"I was very shocked to learn that in Slovenia there is again a debate relating to sexual minorities. That the issue of gay rights is coming up, confirms to us that, perhaps, Slovenia is not yet ready for EU membership," she said. Recent polls show that the majority of the public still want the runner-up in the Slovene Eurosong competition, Karmen Stavec to represent the country with 59.9% of the vote. The sisters only polled 18.1%. One woman told Slovene TV: "This is a disgrace, they (Sisters) cannot stand for us in Europe".
Most of the country’s two million inhabitants are Roman Catholics. But the country’s gay community has rallied to support the group. A Slovene psychologist also told TV that the lack of support for the Sister’s song had less to do with their artistic expression, and more with the nation’s widespread homophobia. But the Sisters – who have been keeping a low profile – seem determined to sing at the Eurovision Song Contest in Estonia in May.
October 26, 2003
Tiny Slovenia Craves to Be a Joiner in the EU
Some have misgivings, but a sense of manifest destiny drives a move toward linked societies.
The World By Mort Rosenblum, Associated Press Writer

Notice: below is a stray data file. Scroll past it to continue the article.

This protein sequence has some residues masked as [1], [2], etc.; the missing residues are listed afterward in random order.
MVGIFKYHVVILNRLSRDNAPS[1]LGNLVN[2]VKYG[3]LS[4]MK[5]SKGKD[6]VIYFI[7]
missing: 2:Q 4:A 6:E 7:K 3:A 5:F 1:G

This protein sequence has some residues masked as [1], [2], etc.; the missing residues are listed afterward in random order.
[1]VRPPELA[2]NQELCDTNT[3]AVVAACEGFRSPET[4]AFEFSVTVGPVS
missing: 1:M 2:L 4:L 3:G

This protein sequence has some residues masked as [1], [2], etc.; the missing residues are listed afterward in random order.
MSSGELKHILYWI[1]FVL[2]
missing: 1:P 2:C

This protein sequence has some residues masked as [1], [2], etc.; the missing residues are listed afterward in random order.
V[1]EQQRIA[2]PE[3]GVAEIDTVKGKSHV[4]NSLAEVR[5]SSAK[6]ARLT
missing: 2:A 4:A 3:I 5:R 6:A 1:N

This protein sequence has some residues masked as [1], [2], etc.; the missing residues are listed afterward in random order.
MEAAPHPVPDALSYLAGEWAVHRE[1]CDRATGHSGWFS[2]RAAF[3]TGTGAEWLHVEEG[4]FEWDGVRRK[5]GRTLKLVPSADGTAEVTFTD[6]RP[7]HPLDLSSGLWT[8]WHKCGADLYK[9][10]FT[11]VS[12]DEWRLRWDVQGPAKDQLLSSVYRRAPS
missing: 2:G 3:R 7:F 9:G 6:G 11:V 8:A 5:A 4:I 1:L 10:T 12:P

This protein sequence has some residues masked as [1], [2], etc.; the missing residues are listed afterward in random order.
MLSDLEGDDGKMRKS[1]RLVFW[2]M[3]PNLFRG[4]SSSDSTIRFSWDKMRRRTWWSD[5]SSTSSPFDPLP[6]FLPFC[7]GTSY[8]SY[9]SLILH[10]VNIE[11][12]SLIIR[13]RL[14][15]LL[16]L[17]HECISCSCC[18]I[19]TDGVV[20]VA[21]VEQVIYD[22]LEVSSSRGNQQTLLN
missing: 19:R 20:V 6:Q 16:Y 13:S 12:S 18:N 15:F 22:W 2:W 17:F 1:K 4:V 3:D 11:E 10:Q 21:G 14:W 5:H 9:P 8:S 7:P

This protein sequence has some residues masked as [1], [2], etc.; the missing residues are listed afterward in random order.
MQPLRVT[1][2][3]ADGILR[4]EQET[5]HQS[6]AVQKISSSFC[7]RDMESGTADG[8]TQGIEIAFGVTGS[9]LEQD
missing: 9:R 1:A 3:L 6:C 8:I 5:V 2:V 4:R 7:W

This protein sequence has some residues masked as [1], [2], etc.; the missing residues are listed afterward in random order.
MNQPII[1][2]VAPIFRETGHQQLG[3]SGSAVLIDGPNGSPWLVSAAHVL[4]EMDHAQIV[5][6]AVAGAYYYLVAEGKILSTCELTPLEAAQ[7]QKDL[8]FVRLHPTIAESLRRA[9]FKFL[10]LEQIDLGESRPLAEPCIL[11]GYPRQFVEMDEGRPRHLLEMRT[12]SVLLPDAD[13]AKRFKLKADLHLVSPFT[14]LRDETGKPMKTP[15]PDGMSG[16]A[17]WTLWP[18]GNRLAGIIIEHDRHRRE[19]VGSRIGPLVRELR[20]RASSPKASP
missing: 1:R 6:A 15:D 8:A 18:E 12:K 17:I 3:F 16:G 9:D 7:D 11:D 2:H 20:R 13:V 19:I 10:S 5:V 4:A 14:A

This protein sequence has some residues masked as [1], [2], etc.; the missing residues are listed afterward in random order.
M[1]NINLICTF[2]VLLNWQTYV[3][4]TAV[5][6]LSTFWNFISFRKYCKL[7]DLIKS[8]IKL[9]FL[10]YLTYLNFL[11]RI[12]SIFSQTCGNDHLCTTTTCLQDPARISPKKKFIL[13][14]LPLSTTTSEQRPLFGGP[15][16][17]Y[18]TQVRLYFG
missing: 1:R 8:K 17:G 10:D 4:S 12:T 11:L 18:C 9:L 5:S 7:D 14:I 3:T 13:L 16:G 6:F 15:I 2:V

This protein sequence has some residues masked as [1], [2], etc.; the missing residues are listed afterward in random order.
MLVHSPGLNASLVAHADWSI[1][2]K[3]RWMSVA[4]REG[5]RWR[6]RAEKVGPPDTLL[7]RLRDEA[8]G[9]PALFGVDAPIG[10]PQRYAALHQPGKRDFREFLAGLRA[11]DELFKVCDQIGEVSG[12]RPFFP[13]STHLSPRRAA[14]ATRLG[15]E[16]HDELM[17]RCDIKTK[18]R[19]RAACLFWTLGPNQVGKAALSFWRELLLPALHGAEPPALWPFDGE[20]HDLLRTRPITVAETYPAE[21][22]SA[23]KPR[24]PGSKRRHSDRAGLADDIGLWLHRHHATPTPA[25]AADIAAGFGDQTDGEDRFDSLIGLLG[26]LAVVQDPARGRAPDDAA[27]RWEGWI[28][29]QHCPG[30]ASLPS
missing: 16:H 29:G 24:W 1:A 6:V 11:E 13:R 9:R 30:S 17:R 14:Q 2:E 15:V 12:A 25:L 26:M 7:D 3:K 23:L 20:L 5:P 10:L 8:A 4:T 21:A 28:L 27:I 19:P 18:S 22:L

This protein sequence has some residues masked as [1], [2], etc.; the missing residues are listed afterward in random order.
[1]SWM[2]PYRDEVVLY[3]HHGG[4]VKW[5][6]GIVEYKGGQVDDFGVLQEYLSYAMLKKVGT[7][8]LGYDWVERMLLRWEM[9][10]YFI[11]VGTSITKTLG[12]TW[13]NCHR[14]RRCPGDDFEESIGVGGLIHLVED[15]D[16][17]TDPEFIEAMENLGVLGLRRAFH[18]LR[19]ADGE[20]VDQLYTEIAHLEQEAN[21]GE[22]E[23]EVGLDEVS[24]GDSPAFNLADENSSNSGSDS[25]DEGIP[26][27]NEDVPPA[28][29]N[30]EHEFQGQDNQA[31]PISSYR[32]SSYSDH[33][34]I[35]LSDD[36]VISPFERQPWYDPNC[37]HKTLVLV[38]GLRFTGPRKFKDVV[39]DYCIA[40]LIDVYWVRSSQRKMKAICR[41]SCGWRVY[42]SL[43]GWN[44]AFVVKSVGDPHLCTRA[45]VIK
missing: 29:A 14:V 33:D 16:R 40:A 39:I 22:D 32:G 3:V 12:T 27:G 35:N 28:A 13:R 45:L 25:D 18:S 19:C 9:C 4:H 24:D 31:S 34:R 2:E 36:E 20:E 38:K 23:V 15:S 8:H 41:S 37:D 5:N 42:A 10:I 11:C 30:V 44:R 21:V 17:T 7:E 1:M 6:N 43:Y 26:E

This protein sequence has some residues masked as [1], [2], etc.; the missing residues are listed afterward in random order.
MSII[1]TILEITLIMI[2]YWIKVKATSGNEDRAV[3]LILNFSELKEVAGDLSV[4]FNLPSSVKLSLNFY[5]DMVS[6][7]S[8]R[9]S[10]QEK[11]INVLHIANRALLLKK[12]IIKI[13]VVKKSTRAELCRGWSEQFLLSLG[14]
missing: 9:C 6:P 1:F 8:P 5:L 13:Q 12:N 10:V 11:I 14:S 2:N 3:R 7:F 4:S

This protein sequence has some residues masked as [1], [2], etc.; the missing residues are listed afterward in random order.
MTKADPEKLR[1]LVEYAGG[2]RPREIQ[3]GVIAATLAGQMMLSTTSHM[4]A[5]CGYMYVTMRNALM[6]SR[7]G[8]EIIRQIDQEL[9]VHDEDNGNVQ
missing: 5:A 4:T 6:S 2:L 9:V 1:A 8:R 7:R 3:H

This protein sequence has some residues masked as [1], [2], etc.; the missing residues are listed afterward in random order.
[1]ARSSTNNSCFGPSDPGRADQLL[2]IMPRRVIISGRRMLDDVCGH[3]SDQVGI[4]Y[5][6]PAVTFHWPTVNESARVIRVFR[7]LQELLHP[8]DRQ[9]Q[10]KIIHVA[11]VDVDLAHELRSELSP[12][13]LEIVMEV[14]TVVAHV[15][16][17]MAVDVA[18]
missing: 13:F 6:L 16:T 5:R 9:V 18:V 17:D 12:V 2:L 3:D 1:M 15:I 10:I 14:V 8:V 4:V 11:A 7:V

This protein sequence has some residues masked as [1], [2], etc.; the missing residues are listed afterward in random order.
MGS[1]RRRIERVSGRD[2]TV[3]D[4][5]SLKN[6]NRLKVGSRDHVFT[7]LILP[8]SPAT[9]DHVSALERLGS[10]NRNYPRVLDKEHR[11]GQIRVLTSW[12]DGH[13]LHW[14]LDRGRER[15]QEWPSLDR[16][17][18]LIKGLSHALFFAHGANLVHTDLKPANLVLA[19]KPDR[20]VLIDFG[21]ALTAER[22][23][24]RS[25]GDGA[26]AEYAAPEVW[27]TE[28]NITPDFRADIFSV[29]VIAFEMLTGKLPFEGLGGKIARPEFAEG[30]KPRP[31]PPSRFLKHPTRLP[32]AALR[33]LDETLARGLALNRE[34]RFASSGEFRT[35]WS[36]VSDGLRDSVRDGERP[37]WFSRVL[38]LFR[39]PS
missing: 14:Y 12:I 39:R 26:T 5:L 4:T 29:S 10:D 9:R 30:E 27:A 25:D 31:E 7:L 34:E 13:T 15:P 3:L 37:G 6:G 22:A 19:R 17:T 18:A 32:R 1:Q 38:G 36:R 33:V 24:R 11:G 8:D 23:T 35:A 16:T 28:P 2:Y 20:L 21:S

(Ed. Note: Slovenia joined the EU in May 2004)
Ljubljana, Slovenia – Little Slovenia, emerging from Old World shadows, is remaking itself as a regional dynamo, part of a 25-nation European superstate designed to rival the United States. Among Europe’s best-kept secrets for its relaxed lifestyle and spectacular Alpine setting, Slovenia exemplifies a quiet revolution that dwarfs imperial dreams dating back a millennium to Charlemagne. Ten countries as disparate as Poland and Malta are to join 15 European Union member states in May, bringing the total population to 450 million with a combined gross domestic product rivaling America’s.
Despite hesitation among many who oppose a larger EU, a sense of manifest destiny is driving a slow but steady evolution toward open borders, linked societies and a single currency. "We’re doing away with borders, not only on land, but also in people’s minds," said Janez Potocnik, Slovenia’s minister for European affairs.